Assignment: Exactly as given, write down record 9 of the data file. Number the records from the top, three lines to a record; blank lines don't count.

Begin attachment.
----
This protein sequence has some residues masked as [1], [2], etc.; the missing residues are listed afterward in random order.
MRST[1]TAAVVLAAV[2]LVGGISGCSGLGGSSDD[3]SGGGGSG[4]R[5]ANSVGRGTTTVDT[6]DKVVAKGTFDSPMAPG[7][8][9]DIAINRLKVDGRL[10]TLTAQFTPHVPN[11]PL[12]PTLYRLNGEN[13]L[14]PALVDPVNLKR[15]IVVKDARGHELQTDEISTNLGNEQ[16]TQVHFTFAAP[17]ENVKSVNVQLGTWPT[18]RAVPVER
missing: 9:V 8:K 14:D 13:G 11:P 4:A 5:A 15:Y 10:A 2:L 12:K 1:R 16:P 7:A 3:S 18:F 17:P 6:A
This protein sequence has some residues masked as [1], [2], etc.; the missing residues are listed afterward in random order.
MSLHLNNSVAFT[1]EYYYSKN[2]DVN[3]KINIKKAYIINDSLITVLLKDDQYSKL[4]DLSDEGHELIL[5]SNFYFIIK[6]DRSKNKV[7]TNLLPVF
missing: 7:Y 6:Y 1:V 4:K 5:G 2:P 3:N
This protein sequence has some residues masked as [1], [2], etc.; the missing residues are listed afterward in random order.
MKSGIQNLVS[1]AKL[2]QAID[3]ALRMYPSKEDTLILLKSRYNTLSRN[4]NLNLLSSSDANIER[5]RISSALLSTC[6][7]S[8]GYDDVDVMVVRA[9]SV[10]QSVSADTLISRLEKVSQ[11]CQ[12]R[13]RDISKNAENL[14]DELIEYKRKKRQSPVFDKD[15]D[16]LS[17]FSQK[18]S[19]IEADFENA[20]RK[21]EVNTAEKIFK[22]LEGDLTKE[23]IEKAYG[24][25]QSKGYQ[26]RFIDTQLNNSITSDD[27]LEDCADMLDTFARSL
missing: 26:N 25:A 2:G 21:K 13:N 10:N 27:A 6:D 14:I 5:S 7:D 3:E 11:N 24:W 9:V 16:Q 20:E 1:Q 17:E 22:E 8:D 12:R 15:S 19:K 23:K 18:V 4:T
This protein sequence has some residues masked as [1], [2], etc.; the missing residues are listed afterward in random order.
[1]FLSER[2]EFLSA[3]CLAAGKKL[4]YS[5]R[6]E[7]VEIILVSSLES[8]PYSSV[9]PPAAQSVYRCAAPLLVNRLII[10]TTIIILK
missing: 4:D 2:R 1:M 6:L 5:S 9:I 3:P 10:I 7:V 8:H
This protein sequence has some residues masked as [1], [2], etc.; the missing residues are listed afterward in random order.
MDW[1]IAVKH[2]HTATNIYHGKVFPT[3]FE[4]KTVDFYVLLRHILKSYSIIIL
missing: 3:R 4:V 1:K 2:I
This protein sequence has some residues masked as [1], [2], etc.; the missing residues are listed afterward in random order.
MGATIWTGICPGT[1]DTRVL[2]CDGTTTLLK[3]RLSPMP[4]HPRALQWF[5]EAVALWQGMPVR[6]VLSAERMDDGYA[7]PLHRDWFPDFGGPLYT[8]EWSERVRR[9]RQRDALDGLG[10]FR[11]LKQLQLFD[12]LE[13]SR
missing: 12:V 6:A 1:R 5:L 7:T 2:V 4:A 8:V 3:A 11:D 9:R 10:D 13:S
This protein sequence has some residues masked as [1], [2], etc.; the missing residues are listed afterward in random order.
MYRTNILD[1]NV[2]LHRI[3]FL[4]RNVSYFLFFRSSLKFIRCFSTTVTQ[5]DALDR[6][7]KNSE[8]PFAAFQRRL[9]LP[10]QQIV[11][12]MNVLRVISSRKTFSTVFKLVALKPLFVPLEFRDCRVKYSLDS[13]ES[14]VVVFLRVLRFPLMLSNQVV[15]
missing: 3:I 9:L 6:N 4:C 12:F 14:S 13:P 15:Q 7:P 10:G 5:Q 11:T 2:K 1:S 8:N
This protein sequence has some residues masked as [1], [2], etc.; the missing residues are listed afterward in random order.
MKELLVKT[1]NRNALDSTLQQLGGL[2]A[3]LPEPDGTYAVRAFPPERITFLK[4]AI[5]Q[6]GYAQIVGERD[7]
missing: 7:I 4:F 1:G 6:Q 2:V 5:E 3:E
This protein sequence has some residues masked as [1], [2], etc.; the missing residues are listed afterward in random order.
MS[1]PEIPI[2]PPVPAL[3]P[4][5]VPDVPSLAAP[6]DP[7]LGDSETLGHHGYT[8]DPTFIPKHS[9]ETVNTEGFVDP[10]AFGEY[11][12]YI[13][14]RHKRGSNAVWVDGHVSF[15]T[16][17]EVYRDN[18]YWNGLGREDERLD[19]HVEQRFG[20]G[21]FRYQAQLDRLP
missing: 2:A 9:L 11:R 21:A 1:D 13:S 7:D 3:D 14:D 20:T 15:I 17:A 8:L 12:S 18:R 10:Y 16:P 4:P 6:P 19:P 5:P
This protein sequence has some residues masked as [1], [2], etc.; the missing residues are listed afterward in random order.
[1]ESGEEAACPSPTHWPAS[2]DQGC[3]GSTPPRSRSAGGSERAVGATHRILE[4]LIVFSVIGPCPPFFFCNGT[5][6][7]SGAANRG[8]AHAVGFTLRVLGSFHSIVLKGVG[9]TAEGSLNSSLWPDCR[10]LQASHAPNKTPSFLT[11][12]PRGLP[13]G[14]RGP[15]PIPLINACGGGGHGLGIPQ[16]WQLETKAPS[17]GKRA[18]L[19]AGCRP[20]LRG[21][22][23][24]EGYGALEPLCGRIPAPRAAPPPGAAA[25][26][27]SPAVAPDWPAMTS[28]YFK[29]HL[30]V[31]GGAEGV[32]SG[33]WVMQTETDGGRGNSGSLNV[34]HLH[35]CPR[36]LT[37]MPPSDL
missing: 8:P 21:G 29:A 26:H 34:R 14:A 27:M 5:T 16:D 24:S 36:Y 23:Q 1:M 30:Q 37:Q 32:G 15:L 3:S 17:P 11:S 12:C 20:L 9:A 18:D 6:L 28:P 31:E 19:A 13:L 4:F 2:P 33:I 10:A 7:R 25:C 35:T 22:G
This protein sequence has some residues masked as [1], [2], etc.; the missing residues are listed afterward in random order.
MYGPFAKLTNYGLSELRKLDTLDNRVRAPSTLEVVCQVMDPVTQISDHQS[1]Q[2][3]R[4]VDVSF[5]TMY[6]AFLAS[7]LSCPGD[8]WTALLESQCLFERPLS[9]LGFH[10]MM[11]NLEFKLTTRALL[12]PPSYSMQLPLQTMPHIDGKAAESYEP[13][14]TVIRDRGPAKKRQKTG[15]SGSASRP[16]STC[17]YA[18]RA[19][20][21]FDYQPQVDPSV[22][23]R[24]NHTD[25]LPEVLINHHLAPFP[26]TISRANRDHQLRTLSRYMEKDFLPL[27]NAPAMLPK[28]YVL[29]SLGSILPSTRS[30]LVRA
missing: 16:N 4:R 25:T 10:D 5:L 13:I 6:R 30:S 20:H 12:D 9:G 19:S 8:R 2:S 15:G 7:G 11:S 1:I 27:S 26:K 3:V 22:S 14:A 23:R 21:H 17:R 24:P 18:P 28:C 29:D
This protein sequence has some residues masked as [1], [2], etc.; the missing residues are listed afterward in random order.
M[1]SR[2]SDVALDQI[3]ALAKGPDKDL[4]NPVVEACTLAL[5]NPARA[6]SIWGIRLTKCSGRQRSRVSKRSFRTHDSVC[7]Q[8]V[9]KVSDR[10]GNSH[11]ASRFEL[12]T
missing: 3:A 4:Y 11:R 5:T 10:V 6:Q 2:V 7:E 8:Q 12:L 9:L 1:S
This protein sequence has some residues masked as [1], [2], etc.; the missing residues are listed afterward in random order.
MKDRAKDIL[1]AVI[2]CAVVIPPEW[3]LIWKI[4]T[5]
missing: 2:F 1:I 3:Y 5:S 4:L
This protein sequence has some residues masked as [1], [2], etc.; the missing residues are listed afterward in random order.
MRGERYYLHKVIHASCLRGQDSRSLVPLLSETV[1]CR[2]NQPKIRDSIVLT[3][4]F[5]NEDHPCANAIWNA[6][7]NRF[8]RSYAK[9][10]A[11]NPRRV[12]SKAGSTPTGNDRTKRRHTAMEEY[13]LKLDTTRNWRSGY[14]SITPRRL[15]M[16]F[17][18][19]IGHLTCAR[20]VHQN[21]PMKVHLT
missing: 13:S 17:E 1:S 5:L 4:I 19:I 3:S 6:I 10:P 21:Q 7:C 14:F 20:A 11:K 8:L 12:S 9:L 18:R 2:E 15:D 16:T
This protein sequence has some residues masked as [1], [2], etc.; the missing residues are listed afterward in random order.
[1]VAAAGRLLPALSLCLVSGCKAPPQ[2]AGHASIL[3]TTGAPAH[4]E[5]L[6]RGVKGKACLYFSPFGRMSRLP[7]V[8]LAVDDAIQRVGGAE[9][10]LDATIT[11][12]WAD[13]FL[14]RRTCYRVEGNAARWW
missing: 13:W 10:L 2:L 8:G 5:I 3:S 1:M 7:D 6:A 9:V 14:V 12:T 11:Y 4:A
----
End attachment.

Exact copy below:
This protein sequence has some residues masked as [1], [2], etc.; the missing residues are listed afterward in random order.
MS[1]PEIPI[2]PPVPAL[3]P[4][5]VPDVPSLAAP[6]DP[7]LGDSETLGHHGYT[8]DPTFIPKHS[9]ETVNTEGFVDP[10]AFGEY[11][12]YI[13][14]RHKRGSNAVWVDGHVSF[15]T[16][17]EVYRDN[18]YWNGLGREDERLD[19]HVEQRFG[20]G[21]FRYQAQLDRLP
missing: 2:A 9:L 11:R 21:A 1:D 13:S 7:D 3:D 14:D 20:T 15:I 17:A 8:L 12:S 18:R 10:Y 16:P 4:P 6:P 19:P 5:P